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Neuspeed front upper strut tower bar

One of the easiest and least expensive handling improvements you can make on your car are strut tower bars or braces. These bars mount to key points on the vehicle's chassis to prevent the chassis from flexing under load (ie. cornering). This type of bar does not affect the movement of the suspension, per se (as anti-roll or stabilizer bars do), but instead they prevent the suspension's chassis mounting points from flexing, allowing the suspension to follow its intended path, resulting in better grip and control.

Pic: Neuspeed Strut Tower Brace The front upper strut tower bar is one of the more popular aftermarket bars to install, as well as being found stock on quite a few performance oriented vehicles, such as the new Camry Solara, the R-2 performance version of the last generation RX-7, and the 1999 Honda Civic Si (SiR in Canada). It goes underhood, between the two suspension strut towers, and over the engine.

The rear upper strut tower bar is not quite as popular, probably due to its location across the trunk, thereby reducing useable space and/or obstructing the pass through from the trunk to the cabin on vehicles so-equipped.

The rear lower brace connects the lower mounting points of the suspension, under the rear of the vehicle. The Acura Integra Type R comes stock with both a front upper strut tower bar and a rear lower bar (along with other chassis stiffening measures).

The Neuspeed front upper bar is one of the more popular on the market. Its solid four-point design is fairly unique. The four point bar braces across a larger area, thereby stiffening in all directions.

Installation on the 5th generation Civic is a snap, and only involves loosening five bolts: the four upper wishbone chassis mounting bolts, and a wiring bracket on the driver's side. The last bolt is for easier installation. When the bolts for the upper wishbone are off, there is the potential for the upper wishbone to drop out of the mounting holes. Therefore, the easiest way to do the install is to get a friend to hold up the upper wishbone using a longish crowbar or other suitable bar (very little pressure is needed), and do one side at a time.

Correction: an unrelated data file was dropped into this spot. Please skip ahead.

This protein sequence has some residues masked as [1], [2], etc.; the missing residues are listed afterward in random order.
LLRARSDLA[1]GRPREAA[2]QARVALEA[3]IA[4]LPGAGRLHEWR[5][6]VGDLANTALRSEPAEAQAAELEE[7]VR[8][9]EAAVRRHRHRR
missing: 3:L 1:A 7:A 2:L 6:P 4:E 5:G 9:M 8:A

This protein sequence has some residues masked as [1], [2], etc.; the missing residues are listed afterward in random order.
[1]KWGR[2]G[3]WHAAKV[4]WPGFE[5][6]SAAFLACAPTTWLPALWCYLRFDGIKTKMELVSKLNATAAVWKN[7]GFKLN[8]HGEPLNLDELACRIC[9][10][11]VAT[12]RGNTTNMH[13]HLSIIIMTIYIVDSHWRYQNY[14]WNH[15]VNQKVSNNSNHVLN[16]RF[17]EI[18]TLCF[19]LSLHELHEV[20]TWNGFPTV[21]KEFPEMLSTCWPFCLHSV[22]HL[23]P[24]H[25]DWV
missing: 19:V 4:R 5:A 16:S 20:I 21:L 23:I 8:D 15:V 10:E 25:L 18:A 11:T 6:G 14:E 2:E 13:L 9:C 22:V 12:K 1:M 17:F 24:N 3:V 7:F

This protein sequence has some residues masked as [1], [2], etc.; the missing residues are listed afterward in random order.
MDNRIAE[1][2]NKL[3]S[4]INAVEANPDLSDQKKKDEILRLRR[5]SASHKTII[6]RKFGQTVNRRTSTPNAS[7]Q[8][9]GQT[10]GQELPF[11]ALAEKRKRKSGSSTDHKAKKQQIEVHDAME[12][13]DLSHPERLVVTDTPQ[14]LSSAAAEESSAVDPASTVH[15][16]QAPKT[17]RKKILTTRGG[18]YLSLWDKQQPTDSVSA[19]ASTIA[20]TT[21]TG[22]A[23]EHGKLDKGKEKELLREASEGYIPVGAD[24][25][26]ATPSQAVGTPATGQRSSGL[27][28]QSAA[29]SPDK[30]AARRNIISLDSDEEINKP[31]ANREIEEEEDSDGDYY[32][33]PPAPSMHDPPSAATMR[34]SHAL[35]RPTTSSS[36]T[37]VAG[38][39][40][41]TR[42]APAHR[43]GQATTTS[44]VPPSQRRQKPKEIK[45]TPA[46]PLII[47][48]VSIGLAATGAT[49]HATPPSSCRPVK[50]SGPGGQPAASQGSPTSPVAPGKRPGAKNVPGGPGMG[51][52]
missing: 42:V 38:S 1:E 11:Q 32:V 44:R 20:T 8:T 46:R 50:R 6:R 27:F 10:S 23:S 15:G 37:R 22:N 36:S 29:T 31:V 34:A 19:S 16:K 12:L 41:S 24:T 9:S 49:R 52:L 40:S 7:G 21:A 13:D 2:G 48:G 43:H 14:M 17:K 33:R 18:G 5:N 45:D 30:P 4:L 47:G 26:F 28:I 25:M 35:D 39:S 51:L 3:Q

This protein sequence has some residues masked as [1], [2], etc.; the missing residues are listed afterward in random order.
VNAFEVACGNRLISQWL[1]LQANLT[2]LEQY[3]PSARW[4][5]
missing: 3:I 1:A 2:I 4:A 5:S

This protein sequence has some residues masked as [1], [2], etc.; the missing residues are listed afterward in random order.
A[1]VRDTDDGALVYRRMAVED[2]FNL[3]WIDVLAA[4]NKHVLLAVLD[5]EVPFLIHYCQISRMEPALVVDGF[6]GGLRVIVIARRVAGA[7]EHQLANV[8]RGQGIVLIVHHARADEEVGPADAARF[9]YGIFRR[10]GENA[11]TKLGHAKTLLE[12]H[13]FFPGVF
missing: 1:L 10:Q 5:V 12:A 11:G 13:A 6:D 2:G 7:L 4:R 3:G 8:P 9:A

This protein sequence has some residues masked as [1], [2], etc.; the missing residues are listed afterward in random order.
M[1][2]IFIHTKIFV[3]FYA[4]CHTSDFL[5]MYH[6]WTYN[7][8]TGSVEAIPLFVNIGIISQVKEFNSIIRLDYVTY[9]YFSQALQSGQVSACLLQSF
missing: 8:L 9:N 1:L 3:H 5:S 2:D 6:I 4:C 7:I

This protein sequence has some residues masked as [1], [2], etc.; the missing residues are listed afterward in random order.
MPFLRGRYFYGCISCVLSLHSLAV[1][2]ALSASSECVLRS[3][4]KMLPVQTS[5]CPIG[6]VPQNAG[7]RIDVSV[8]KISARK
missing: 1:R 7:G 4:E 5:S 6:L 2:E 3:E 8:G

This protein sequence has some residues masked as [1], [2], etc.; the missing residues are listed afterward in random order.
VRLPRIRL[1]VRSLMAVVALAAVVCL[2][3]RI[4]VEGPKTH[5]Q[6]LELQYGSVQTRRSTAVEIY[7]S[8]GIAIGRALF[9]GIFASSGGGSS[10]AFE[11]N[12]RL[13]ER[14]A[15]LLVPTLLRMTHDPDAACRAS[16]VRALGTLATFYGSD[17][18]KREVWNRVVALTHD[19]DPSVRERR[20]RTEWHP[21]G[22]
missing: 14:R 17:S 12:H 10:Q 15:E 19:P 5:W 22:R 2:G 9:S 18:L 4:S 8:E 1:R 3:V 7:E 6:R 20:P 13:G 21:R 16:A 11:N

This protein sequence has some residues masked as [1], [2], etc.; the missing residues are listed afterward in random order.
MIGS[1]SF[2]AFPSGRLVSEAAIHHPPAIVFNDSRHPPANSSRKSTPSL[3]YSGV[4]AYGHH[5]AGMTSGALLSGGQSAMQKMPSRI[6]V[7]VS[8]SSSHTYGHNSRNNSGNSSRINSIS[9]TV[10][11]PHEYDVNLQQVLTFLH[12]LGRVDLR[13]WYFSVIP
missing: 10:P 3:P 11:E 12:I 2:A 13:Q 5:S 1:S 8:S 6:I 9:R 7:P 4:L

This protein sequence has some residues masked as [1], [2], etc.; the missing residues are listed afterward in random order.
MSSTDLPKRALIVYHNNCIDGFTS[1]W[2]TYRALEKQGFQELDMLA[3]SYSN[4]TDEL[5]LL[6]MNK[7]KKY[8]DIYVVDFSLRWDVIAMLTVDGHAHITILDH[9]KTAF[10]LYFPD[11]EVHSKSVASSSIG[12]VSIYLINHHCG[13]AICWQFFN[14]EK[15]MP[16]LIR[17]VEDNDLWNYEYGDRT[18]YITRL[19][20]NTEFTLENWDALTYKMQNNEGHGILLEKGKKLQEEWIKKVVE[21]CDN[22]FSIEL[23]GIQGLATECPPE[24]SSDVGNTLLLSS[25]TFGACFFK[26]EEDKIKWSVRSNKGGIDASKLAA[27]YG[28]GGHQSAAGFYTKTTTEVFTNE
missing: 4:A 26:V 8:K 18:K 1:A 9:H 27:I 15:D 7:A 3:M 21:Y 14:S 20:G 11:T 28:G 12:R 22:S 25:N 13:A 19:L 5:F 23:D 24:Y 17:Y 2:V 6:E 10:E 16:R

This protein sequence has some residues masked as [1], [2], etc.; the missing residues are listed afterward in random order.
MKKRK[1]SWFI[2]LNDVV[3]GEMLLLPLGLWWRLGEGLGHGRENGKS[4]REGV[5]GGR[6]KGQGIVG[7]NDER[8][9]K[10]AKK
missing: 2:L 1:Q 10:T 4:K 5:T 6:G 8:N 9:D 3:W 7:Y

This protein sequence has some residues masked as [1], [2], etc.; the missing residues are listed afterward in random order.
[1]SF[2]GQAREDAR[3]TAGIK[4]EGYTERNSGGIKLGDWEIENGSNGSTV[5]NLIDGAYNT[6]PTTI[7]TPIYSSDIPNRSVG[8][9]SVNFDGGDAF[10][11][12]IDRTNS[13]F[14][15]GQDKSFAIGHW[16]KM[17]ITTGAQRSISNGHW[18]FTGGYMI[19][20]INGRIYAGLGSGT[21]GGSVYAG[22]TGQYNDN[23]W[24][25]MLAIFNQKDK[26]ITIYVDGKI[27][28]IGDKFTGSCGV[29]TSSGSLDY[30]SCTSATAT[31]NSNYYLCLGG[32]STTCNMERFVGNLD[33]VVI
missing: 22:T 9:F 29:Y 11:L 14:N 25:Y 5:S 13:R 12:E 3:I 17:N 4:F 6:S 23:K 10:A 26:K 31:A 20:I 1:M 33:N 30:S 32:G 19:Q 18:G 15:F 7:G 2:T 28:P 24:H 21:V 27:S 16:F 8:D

Due to the non-adjustable nature of the Neuspeed bar, it can be a tight fit. In my case, it only took a little pressure to wrestle the bar in place, but I have heard of cases where a rubber mallet was needed to force it onto the mounting studs. In any case, it is wise to be careful to not inadvertently damage anything in the engine bay, and to not damage the threads on the mounting studs. (Note: on the 6th generation Civics the Neuspeed bar mounts on the upper shock mounts, not the upper wishbone mounting points.) Re-tighten all five bolts, and you are on your way. It is a good idea to re-torque the bolts a few days afterward to be safe.

Performance-wise the front upper bar allows for improved grip. This was realized both with the aftermarket 15" wheels and Toyo Proxes FZ4 tires (not the grippiest tires on earth), and a set of Firestone Firehawks (possibly the slipperyest tires on earth, next to Honda/Acura OEM XGT V4s) on 14" rims.

At a price of around $150 new, anyone who wants an improvement in handling should have a bar like this. It is cheap, easy to install, looks good (when the hood is open, of course), and works great.

Update: The SiR comes with a front upper strut tower brace stock (the same one found in the Civic Type R), so the Neuspeed one now graces the strut towers of HADA member Frankie's ride...